Dusk 2 Dawn / Three get muddy in Norfolk
Mike Anton writes…..
Back in 2009 Mr Seltzer and I travelled up to deepest Norfolk to do the Marin Dusk 2 Dawn 12 hour night MTB race.
I fancied another go and thought a two year gap was long enough to dull the memory of the pain we’d experienced and so fired out an email asking if anyone was interested in entering a team.
Andy foolishly agreed and Mr Macinnes immediately said yes. – In hindsight this may not have been his best idea.
So off went the entry for a ‘Team Male 3’, and just like 2009, I then cleared off to Turkey for two weeks of ‘training’ driving a sun lounger and drinking beer.
October started with the warmest temperatures on record and hopes of a nice dry speedy event. A couple of days beforehand I for some reason decided to buy a heavy duty pop up gazebo as I thought it’d be useful for things like this.
Come the Saturday, Team EGCC set off from chez Seltzer in two cars. This time we definitely had a lot more kit; – this all singing and dancing gazebo weighed over 50Kg.
With a minor navigational faux pas for 2/3’s of the team on the M25 we all eventually arrive at the Forest Lodge centre in Thetford with a faint drizzle coming down.
We unload the cars and the Big Top gets erected quite quickly along with Andy’s tent and we all then admire the spacious aspect of our accommodation for the night.
With the light going and the drizzle staying, we then set off for an inspection lap. This year the course was a lot more open with plenty of fire road and even some tarmac’d sections. In a strange quirk of fate we did this reccie lap in pretty much the same time as 2009.
However I wasn’t quite so concerned about my lack of singletrack skills this time, having been out around Stanmer Park a few times at night. Alan wasn’t quite so confident, probably due to the fact that he’d never done any night riding, or indeed a MTB race!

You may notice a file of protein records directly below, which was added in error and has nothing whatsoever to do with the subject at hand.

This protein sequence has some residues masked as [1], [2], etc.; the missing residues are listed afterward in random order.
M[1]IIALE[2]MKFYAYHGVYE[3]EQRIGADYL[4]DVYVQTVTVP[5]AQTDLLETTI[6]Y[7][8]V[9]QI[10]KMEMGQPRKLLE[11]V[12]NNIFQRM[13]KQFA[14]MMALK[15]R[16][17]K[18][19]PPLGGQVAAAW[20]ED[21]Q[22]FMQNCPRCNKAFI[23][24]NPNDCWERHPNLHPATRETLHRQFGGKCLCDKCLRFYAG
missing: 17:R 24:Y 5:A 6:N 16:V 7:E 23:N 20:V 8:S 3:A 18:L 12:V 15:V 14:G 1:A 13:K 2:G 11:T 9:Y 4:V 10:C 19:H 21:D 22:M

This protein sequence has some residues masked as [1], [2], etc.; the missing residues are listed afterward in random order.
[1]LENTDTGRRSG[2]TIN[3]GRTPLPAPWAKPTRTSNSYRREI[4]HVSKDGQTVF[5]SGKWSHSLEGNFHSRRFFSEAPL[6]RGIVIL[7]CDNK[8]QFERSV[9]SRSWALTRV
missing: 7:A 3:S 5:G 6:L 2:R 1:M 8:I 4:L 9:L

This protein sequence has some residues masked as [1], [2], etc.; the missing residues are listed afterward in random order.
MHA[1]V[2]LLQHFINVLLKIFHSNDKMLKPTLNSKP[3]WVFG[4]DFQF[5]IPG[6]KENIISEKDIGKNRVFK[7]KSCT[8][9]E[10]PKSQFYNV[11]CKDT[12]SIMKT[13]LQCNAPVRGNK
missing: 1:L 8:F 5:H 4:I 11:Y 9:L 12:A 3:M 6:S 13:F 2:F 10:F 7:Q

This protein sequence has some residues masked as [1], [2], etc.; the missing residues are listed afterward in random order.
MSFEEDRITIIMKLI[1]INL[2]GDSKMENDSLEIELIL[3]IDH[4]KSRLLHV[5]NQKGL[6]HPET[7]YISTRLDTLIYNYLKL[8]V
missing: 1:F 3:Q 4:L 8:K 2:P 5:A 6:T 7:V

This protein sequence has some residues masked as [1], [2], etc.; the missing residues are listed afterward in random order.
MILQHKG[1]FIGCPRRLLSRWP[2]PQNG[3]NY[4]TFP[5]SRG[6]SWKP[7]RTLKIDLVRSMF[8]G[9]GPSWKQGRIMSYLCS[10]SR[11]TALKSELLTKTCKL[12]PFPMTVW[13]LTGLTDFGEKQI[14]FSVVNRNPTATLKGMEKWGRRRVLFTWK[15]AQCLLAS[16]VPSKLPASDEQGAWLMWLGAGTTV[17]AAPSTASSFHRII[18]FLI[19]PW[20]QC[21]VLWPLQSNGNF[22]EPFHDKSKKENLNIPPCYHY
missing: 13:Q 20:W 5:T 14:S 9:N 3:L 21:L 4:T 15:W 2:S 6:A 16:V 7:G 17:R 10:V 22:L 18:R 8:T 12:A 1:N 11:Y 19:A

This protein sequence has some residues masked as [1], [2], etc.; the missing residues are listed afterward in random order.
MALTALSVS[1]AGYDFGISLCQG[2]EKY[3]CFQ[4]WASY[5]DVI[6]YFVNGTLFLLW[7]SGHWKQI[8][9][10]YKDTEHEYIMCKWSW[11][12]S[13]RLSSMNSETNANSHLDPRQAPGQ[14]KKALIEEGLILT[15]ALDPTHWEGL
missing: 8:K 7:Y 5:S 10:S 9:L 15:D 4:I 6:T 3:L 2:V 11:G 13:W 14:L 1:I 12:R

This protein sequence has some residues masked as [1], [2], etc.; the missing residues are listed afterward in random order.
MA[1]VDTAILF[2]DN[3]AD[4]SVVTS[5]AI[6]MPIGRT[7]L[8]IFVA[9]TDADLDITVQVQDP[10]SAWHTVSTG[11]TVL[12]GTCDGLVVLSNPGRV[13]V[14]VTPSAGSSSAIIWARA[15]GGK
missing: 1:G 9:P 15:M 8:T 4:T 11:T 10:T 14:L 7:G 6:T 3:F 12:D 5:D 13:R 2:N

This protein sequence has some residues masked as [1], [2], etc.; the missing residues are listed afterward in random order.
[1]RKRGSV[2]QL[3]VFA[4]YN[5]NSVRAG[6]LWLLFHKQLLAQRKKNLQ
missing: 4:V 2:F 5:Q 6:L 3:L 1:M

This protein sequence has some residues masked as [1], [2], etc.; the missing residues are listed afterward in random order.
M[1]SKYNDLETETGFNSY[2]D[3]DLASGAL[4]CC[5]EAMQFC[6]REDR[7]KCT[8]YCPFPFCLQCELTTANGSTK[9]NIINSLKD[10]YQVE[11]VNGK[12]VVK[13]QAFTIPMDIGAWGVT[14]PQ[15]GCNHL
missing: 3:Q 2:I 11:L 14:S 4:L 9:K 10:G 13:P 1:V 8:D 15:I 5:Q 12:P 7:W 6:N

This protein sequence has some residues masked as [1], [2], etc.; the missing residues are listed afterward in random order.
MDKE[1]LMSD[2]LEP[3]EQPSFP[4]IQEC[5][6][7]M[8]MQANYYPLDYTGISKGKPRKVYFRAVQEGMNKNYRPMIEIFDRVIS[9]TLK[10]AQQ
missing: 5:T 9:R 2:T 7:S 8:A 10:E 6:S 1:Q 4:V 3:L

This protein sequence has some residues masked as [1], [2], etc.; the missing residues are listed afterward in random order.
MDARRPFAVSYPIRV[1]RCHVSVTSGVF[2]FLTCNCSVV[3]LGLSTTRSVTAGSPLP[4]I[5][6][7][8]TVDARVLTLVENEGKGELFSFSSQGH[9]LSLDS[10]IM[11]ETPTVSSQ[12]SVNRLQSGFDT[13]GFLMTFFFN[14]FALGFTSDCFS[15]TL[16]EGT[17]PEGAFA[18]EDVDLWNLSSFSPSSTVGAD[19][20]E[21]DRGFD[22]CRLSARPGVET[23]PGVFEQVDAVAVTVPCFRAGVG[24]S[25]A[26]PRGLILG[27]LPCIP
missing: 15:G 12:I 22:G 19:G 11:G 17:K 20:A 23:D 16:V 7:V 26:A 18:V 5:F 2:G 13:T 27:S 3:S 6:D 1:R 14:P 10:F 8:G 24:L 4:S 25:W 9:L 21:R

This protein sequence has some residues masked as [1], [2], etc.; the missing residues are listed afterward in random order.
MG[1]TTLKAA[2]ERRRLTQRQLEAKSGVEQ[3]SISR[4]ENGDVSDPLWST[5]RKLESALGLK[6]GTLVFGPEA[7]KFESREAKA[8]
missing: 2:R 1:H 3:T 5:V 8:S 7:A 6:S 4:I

As 8pm neared, the rain is coming down harder but this doesn’t dampen the expectation from the competitors and crowd. The race starts behind a quad bike for a couple of miles and as our first man off, Andy puts in a very good first lap and comes back towards the front of the pack.
Alan takes over just under an hour later and plunges off into the wet darkness. He returns 59 mins later with reports of tricky conditions and struggling to stay on the bike. I then set off and feel quietly optimistic of putting in a good time.
The course is wet but broadly OK. There’s some comedy fishtailing on sections and some less funny grinding from my disc brakes. The last mile comes and I big ring this to complete the lap in 53:40; a time that eventually proves our quickest.
Andy is then off again into the worsening conditions. The rain isn’t heavy but its constant and soaking everything and the trails are getting very slippery.
Andy returns in an excellent 55:26 and its Alan’s turn again. He grits his teeth but his lack of MTB fitness is beginning to take its toll. It’s at this point that I should mention that Mr M is riding in road shoes on Look A5.1 road pedals! It’s no surprise that he found it hard going, especially when had to dab a foot down.
The bikes are taking a pounding and riders are getting tired. After each lap we hastily change into dry(er) clothes and universally agree that the Big Top is an absolute god send to shelter from the rain. It’s started to resemble a Chinese laundry with cold damp cycling gear hanging up but we’re still relatively cheerful.
My final lap commences at 4:34 and I immediately feel the fatigue and struggle in the slop. A change of wheels with proper mud tyres finally sees me through one particularly tricky section that had seen me constantly stalling on before. Grinding on into gloom the 15 minute beeps of the Garmin tell me I’m getting ever slower and slower and it’s with much relief that the finishing area appears.
We’d agreed that we’d stick with our schedule of turns which meant that I wasn’t likely to get my 4th and our 12th lap in. I wanted to take more pictures and secretly was relieved not to go again. Had my bike been able to speak, it would have whole heartily agreed as well, what with no brake pads and a horribly graunching drive train.
Having sensibly saved a set of dry clothes for the end, Andy went out again and it seemed an age before he appeared in the predawn light. Alan by his own admission was shot to pieces but armed with some gels, doggedly got on his bike for our final lap.
By now I was taking pictures at the finish line and began to worry at how long it was taking Alan to come home. He finally appears round the last bend after one hour forty and lunges for the line.
Job finally done we gratefully trudge back to the camping, just in time for the sun to start shining.
So how did we do overall?
We completed 11 laps in 12:43:41. This gave us 11th trio out of 57 teams. The fastest solo rider was Andrew Cockburn who did 12 laps in 12:14:23, a stonking feat of endurance. ‘Fenboy Slackers’ were the fasted quad having racked up a frankly ridiculous 15 laps in 12:38:30.
Until next year?
Full results here – http://www.timelaps.co.uk/assets/uploads/d2d2011.pdf